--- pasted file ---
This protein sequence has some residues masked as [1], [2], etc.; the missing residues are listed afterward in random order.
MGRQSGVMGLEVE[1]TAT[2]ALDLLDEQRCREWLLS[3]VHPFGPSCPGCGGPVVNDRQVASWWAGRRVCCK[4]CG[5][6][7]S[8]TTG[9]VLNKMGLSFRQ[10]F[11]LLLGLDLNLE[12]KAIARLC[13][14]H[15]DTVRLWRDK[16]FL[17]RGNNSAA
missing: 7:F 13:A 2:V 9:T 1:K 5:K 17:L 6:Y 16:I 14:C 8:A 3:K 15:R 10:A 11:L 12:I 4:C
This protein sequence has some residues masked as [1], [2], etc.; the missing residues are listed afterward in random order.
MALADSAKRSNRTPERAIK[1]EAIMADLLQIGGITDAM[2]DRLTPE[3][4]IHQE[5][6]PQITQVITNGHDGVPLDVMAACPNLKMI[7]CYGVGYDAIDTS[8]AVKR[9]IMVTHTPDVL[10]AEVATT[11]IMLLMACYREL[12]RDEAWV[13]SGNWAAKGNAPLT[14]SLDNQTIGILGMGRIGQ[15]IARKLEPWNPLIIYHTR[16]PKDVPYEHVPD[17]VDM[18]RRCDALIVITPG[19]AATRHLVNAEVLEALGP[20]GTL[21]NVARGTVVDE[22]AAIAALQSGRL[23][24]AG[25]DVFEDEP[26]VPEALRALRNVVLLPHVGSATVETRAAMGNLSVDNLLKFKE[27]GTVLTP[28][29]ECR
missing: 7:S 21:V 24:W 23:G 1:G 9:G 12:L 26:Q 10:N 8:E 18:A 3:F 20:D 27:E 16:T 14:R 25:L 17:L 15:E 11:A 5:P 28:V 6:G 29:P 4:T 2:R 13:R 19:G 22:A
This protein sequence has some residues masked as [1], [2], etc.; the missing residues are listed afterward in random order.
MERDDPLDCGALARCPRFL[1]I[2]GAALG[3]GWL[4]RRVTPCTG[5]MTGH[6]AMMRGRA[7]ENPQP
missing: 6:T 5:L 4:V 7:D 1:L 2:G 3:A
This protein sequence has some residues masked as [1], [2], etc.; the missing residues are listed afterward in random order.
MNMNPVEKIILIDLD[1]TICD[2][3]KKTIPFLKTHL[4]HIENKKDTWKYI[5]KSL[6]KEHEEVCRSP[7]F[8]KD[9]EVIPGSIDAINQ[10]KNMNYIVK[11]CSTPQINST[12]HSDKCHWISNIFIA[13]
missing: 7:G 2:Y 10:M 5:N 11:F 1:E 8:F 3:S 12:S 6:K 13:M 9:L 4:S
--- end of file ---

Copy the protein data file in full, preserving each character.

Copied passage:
This protein sequence has some residues masked as [1], [2], etc.; the missing residues are listed afterward in random order.
MGRQSGVMGLEVE[1]TAT[2]ALDLLDEQRCREWLLS[3]VHPFGPSCPGCGGPVVNDRQVASWWAGRRVCCK[4]CG[5][6][7]S[8]TTG[9]VLNKMGLSFRQ[10]F[11]LLLGLDLNLE[12]KAIARLC[13][14]H[15]DTVRLWRDK[16]FL[17]RGNNSAA
missing: 7:F 13:A 2:V 9:T 1:K 5:K 17:L 6:Y 16:I 14:C 8:A 3:K 15:R 10:A 11:L 12:I 4:C
This protein sequence has some residues masked as [1], [2], etc.; the missing residues are listed afterward in random order.
MALADSAKRSNRTPERAIK[1]EAIMADLLQIGGITDAM[2]DRLTPE[3][4]IHQE[5][6]PQITQVITNGHDGVPLDVMAACPNLKMI[7]CYGVGYDAIDTS[8]AVKR[9]IMVTHTPDVL[10]AEVATT[11]IMLLMACYREL[12]RDEAWV[13]SGNWAAKGNAPLT[14]SLDNQTIGILGMGRIGQ[15]IARKLEPWNPLIIYHTR[16]PKDVPYEHVPD[17]VDM[18]RRCDALIVITPG[19]AATRHLVNAEVLEALGP[20]GTL[21]NVARGTVVDE[22]AAIAALQSGRL[23][24]AG[25]DVFEDEP[26]VPEALRALRNVVLLPHVGSATVETRAAMGNLSVDNLLKFKE[27]GTVLTP[28][29]ECR
missing: 7:S 21:V 24:W 23:G 1:G 9:G 12:L 26:Q 10:N 8:E 18:A 3:F 20:D 27:E 16:T 14:R 25:L 17:L 15:E 11:A 5:P 28:V 6:G 29:P 4:T 2:R 13:R 19:G 22:A
This protein sequence has some residues masked as [1], [2], etc.; the missing residues are listed afterward in random order.
MERDDPLDCGALARCPRFL[1]I[2]GAALG[3]GWL[4]RRVTPCTG[5]MTGH[6]AMMRGRA[7]ENPQP
missing: 6:T 5:L 4:V 7:D 1:L 2:G 3:A
This protein sequence has some residues masked as [1], [2], etc.; the missing residues are listed afterward in random order.
MNMNPVEKIILIDLD[1]TICD[2][3]KKTIPFLKTHL[4]HIENKKDTWKYI[5]KSL[6]KEHEEVCRSP[7]F[8]KD[9]EVIPGSIDAINQ[10]KNMNYIVK[11]CSTPQINST[12]HSDKCHWISNIFIA[13]
missing: 7:G 2:Y 10:M 5:N 11:F 1:E 8:F 3:S 12:S 6:K 13:M 9:L 4:S